Before you get a smart phone with a data package, before you eat out this month, before you even order a pizza, get a term life insurance policy to cover your family.  You need a policy that is about 10 times your annual income for yourself and your spouse.  That will provide plenty of money to replace your income for a period of several years.  It’s really sad to hear about a family whose life is changed completely by an untimely death in any circumstance.  At least make sure your family is protected financially.

Your investing questions are wanted. Please send to vtsioriginal@yahoo.com or leave in a comment.

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Disclaimer: This blog is not meant to give financial planning or tax advice. It gives general information on investment strategy, picking stocks, and generally managing money to build wealth. It is not a solicitation to buy or sell stocks or any security. Financial planning advice should be sought from a certified financial planner, which the author is not. Tax advice should be sought from a CPA. All investments involve risk and the reader as urged to consider risks carefully and seek the advice of experts if needed before investing.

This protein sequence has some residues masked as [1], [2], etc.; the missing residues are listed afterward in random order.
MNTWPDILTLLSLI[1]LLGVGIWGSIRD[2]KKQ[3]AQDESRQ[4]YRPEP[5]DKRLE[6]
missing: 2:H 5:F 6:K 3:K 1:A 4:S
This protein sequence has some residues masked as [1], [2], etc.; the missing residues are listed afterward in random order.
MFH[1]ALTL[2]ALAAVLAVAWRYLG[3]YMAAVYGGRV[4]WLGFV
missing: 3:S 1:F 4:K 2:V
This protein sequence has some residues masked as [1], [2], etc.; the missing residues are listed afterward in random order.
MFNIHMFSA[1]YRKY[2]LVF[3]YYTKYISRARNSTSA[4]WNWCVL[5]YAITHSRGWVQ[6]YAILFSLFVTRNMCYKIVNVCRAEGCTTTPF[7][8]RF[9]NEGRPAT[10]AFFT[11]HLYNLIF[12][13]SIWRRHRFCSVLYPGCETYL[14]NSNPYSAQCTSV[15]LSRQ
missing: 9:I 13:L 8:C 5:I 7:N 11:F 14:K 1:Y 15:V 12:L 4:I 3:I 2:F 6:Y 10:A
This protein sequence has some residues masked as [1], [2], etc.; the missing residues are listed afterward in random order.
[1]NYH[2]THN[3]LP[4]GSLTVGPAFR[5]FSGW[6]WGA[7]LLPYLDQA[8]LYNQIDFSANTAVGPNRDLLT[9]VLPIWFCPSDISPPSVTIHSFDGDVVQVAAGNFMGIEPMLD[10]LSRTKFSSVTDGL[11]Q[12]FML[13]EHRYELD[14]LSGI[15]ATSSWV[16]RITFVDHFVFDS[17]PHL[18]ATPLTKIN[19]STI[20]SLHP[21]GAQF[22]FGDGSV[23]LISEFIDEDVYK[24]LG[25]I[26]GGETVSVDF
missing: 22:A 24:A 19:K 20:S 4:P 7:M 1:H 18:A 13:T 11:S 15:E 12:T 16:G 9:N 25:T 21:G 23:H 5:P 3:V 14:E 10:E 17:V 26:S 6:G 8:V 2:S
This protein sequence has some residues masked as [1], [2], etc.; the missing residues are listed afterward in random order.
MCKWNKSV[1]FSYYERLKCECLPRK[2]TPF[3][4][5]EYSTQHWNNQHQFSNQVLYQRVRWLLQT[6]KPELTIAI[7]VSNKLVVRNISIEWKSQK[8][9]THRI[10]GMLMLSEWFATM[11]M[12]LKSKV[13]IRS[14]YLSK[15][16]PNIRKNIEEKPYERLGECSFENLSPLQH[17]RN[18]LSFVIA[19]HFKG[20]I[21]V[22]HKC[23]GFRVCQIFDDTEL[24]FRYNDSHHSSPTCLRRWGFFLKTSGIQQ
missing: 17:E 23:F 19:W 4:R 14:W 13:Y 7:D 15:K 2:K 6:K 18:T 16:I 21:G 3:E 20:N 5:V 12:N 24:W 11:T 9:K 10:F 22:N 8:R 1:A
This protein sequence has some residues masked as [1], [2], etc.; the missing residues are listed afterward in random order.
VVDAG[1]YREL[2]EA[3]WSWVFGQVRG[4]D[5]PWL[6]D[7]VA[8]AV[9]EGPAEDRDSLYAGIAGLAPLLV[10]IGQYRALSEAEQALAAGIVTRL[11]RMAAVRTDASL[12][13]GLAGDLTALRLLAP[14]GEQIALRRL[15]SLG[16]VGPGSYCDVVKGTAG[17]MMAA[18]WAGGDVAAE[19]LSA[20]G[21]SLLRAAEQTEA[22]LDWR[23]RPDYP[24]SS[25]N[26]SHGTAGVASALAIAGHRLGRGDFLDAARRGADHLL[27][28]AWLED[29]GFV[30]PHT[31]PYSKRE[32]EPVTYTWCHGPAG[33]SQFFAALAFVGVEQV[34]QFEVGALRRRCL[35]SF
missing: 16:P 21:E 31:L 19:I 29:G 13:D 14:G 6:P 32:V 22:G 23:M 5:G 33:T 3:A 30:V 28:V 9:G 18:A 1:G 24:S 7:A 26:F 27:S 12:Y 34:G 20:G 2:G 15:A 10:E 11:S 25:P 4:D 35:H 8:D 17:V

3 comments

  1. I think you missed an important scenario here: if you don’t have any dependents, there’s no reason for life insurance. I know people who are single and living alone, financially suppprting only themselves, yet have life insurance since its what they are “suppose” to do.

    • You’re absolutely right and I did miss that scenario. The purpose of life insurance is to protect those who depend on you. If no one does, you don’t need anything more than maybe a $10,000 policy to bury you.